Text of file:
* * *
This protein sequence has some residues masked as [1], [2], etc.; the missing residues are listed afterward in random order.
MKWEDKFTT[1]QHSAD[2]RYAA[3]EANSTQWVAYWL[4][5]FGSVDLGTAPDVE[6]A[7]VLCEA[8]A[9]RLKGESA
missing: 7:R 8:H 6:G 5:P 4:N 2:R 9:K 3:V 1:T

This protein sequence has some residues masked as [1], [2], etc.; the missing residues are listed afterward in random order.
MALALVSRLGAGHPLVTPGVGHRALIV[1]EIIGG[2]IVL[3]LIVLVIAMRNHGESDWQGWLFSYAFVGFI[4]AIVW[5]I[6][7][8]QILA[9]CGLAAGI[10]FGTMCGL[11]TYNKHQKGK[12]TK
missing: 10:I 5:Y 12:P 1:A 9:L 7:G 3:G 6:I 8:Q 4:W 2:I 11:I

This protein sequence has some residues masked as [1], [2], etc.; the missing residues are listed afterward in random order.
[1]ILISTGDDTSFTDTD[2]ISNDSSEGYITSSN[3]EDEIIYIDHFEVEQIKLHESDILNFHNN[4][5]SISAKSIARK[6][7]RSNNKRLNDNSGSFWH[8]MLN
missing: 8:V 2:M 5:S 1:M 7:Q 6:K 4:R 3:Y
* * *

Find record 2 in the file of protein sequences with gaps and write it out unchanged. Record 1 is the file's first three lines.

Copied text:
This protein sequence has some residues masked as [1], [2], etc.; the missing residues are listed afterward in random order.
MALALVSRLGAGHPLVTPGVGHRALIV[1]EIIGG[2]IVL[3]LIVLVIAMRNHGESDWQGWLFSYAFVGFI[4]AIVW[5]I[6][7][8]QILA[9]CGLAAGI[10]FGTMCGL[11]TYNKHQKGK[12]TK
missing: 10:I 5:Y 12:P 1:A 9:L 7:G 3:G 6:I 8:Q 4:W 2:I 11:I